Is the ports logjam really getting better? The numbers don’t tell the whole story
San Pedro Bay is looking less crowded these days. The fleet of massive container ships loitering just offshore from the ports of Long Beach and Los Angeles has thinned to 46 boats from its peak of more than 80 in late October.
Is that a good sign for Southern California’s congested supply chain, and the breathability of its air? That depends on who you ask.
At a news conference Tuesday to mark Labor Secretary Marty Walsh’s first visit to the port complex, Port of Los Angeles Executive Director Gene Seroka pointed to the drop in ships at anchor as a sign of progress. “Since we instituted a penalty for long-aging containers, the number of ships at anchor has decreased by more than 40% over a four-week period,” Seroka said.
The implication had some supply chain watchers blowing their stacks. The dwindling number of ships directly offshore can’t be disputed — but the total number of vessels waiting hasn’t gone down because the ports have suddenly sped up operations.
“It’s an apples-to-oranges comparison,” said Sal Mercogliano, professor of maritime history at North Carolina’s Campbell University and a former merchant mariner who criticized the comment on social media.
The logjam at the ports and larger supply chain disruptions have led to record-setting profits for big companies in the logistics business.
The dramatic decline in the number of ships at anchor stems from a new policy set by shipping trade groups that encouraged incoming ships to wait out in the open ocean rather than close to shore. Starting Nov. 16, boats crossing the Pacific have been asked to sit 150 miles offshore as they wait for a slot to unload their cargo, and boats traveling north or south along the coast were asked to sit 50 miles out. Although only 46 ships were waiting in San Pedro Bay as of Wednesday, an estimated 50 additional container ships that embarked after the change are now loitering over the horizon, which would raise the total backlog to a record high.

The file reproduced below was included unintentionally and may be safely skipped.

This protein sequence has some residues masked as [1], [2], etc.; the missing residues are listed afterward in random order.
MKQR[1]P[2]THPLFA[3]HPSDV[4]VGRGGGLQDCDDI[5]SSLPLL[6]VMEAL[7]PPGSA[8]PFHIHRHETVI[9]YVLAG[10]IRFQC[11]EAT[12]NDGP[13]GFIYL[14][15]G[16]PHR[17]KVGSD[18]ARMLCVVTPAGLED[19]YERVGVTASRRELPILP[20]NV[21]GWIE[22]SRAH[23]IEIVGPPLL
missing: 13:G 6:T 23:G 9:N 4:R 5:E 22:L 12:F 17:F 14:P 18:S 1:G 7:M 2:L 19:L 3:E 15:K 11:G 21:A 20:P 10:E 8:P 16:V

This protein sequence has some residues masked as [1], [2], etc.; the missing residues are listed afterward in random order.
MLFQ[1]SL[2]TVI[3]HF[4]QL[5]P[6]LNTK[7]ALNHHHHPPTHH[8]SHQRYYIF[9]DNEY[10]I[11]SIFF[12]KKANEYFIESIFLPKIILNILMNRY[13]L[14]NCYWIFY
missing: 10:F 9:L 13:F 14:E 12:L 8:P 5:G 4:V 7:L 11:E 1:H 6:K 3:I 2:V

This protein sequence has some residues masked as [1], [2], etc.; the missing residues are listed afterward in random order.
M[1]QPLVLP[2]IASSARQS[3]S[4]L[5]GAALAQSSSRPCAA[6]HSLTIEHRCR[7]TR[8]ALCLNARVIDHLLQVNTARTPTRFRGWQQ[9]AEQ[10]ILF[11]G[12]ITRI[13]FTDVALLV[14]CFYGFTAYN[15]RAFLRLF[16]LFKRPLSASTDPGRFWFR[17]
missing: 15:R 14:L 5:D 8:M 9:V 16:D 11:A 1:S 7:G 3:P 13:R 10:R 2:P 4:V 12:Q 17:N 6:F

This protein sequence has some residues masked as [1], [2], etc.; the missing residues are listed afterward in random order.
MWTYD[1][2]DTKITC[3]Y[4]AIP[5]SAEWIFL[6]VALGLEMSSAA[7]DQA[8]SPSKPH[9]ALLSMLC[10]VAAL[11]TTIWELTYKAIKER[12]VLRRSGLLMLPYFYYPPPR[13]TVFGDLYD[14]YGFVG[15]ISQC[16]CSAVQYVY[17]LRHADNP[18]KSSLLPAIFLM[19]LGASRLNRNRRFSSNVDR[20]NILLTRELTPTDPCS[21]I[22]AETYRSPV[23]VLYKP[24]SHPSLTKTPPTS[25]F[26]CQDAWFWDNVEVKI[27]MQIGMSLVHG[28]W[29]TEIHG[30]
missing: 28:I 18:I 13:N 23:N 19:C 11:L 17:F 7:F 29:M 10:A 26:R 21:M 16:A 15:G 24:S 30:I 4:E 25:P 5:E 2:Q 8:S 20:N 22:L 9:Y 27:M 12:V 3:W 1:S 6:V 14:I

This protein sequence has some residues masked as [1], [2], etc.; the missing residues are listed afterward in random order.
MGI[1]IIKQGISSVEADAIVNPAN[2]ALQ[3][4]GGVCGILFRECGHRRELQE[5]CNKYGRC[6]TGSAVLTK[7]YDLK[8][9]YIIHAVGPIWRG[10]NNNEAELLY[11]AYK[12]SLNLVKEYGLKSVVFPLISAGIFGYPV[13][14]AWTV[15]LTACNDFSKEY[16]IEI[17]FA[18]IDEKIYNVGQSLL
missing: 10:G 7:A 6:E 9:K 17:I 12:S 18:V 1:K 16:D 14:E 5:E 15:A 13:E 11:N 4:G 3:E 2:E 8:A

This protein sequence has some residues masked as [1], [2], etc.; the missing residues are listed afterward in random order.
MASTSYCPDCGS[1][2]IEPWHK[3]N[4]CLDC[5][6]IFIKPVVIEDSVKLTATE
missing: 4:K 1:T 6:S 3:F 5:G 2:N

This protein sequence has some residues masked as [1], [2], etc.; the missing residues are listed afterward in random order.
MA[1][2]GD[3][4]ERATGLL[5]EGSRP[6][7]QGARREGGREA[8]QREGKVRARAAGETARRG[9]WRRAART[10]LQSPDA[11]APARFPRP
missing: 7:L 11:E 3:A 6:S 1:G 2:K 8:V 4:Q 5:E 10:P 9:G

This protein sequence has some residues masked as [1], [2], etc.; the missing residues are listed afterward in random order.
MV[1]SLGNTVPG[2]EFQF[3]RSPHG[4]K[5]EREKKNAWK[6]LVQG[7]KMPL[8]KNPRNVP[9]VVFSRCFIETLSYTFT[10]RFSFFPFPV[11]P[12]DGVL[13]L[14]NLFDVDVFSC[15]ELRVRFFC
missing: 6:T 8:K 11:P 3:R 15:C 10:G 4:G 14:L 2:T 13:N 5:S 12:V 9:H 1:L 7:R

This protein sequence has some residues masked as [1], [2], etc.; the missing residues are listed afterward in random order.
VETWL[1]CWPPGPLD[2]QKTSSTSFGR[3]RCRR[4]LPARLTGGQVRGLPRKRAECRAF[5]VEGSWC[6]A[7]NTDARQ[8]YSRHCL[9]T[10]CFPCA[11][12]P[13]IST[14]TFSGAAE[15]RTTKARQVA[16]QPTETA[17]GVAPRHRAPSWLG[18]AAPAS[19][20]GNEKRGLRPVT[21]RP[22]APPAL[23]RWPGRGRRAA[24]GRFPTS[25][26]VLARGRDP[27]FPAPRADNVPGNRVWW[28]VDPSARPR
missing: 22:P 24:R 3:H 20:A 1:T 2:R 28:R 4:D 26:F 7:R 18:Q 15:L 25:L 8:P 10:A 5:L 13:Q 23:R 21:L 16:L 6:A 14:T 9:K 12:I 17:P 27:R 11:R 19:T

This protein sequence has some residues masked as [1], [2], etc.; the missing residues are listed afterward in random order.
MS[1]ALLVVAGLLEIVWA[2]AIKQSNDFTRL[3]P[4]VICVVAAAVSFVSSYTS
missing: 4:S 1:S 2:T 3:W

Seroka “is an expert in the field, and what L.A. and Long Beach have been able to do is amazing in terms of cargo,” Mercogliano said. But he saw conflating the number of boats nearby with the total backlog as “a little disingenuous.”
In an interview, Seroka defended his statement with some clarification. Four weeks ago, 84 boats were waiting at anchor to be unloaded. More than 40% of those 84 boats have been unloaded since, Seroka said, which he cites as evidence that the ports are working at an impressive pace, even if the backlog continues to grow at sea.
The ports have handled record-setting cargo volumes over the last year, though they’ve hit a plateau. “Before the pandemic and before the surge in the American consumer buying patterns,” Seroka said, “during the peak season we would have one or two months where we move 900,000” twenty-foot equivalent units — or TEUs, the standard volume metric in ocean shipping — all told, including loaded imports and exports and empty containers.
“We’ve been averaging 900,000 containers a month for 17 months now,” Seroka said. “This is really peak performance.”